James Robinson’s Complete WildC.A.T.s

November 5, 2009 | Trades

James Robinson’s Complete WildC.A.T.s
James Robinson, Travis Charest, Jim Lee, Barry Windsor-Smith, Richard Bennett, Terry Dodson
Wildstorm/DC Comics
$29.99/$24.99 US (Paperback)
**** (out of five)

One great British writer finally got his due for a fine run on WildC.A.T.s.

Now another gets his.

Alan Moore’s run on volume 1 of this Wildstorm-founding title appeared as Alan Moore: The Complete WildC.A.T.s, which collected issues #21-34 and part of #50, marked the first time a substantial portion of this series was included in one volume.

Now James Robinson’s WildC.A.T.s run, spanning issues #15-20, the other part of #50, and a few related books, gives readers another entry point into the explosive and action-packed lives of this Covert Action Team (that’s the C.A.T.s part) featuring Grifter, Spartan, Warblade, Maul, Zealot, Void, Voodoo and Emp.

Robinson, best known for his 80-plus issue run on DC’s Starman, a recent run on Superman and an upcoming turn on Justice League of America, adds depth to this widescreen action book with his trademark sharp dialogue and strong character development. The adventures, which include a plot to discover which member of the team may be an alien assassin in disguise and a showdown with the government-sponsored hero team, Stormwatch, are solid, but do rely a bit of readers having a general familiarity with the Wildstorm universe of that era.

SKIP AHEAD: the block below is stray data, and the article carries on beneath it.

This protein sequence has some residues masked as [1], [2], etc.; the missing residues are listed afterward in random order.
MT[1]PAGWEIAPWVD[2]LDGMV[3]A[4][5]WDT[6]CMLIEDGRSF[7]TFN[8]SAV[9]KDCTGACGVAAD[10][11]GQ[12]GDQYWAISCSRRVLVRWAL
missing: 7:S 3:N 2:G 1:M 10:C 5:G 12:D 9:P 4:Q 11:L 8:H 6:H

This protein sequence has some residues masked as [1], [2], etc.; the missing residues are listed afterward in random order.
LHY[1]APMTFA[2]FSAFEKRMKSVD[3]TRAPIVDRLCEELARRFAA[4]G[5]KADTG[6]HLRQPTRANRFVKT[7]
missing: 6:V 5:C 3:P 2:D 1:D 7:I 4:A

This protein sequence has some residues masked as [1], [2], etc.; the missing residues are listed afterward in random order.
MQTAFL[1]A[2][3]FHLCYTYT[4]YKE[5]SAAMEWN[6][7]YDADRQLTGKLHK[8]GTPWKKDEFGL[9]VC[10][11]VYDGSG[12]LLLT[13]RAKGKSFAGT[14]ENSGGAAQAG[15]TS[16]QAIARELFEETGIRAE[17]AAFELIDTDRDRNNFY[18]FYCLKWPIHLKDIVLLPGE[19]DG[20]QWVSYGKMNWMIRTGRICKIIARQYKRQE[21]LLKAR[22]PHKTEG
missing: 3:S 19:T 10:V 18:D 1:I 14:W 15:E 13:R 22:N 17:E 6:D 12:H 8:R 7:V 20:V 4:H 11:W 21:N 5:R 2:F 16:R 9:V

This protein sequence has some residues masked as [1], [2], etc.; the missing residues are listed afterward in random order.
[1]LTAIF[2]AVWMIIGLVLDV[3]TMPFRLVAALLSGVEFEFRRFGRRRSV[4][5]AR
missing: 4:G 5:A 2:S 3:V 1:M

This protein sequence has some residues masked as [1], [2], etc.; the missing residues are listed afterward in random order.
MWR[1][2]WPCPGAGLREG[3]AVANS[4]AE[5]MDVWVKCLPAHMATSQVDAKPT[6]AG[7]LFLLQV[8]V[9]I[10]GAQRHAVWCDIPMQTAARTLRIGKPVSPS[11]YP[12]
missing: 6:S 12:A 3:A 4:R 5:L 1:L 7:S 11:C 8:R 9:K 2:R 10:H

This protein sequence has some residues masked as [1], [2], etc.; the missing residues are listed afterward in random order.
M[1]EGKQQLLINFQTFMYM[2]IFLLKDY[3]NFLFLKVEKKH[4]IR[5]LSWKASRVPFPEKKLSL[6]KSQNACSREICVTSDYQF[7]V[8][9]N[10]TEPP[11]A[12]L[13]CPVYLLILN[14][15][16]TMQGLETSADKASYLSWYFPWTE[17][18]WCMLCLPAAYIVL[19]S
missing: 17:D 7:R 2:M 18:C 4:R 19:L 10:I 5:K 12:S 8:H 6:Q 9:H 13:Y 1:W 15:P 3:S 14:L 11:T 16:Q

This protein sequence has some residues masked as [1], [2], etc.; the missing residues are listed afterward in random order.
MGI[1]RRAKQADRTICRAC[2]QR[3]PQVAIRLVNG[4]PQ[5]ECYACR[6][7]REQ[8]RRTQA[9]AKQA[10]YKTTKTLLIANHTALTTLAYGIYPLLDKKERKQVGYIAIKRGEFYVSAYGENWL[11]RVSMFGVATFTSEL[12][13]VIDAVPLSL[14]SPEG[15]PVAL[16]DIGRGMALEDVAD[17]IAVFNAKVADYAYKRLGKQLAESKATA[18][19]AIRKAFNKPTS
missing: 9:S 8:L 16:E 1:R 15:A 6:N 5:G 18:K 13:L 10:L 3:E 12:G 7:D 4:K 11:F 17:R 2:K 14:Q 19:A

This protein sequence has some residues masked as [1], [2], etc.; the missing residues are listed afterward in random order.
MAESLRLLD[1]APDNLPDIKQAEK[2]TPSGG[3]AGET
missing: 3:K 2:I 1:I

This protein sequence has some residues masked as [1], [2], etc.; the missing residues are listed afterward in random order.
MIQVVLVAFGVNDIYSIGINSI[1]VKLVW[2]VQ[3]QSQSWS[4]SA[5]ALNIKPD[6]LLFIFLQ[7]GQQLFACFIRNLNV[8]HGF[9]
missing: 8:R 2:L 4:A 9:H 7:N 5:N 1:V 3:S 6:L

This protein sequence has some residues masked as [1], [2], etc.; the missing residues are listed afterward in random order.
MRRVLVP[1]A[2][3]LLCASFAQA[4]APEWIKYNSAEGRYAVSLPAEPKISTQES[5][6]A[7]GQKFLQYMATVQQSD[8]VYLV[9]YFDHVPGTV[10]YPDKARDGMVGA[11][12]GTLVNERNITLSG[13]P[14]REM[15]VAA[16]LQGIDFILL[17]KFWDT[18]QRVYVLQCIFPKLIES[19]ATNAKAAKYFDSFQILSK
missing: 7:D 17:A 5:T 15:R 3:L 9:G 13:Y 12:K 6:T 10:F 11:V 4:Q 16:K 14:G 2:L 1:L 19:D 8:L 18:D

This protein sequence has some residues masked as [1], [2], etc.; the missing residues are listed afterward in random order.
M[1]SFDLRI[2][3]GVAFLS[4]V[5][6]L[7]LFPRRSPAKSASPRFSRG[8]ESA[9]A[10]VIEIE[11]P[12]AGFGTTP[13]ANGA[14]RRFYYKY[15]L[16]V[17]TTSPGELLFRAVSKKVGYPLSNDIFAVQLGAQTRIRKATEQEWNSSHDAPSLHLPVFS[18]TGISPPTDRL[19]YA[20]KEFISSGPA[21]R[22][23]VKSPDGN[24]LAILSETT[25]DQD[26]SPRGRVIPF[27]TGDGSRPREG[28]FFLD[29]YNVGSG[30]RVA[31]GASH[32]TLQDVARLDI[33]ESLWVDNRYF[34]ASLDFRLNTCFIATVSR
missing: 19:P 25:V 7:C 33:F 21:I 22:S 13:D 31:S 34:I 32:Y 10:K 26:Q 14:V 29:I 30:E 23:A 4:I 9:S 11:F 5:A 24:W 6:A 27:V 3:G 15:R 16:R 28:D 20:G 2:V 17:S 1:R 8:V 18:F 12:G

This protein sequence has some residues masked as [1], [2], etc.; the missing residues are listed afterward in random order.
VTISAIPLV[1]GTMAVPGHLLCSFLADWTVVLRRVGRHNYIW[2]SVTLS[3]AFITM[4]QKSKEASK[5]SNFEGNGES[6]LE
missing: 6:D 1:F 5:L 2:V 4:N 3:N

While the focus on writers for these trade paperbacks is an interesting approach, another look at the WildC.A.T.s shows it’s definitely time to make more of the original series available. Of the initial 50-issue run, only 23 are in currently available collected editions (including #5-7 in WildC.A.T.s/Cyberforce: Killer Instinct, which may also be out of print).

One or two volumes with issues #0-4 and #8-14, featuring great work by writers Brandon Choi and Chris Claremont and star artists Jim Lee and Erik Larsen, would leave just 15 issues outstanding. Perhaps there’re issues with rights to Larsen’s work on issue #14 (what with him now running Image Comics and all), but still, everything else ought to be out there for comic fans to enjoy. (They should also finish collecting the underrated Wildcats 3.0 and all of Vol. 1 of Gen 13, but I digress.)

And really, isn’t publishing a comic with “art by Jim Lee” on it kind of like printing money?

Lets hope Wildstorm finds a way to make it happen.

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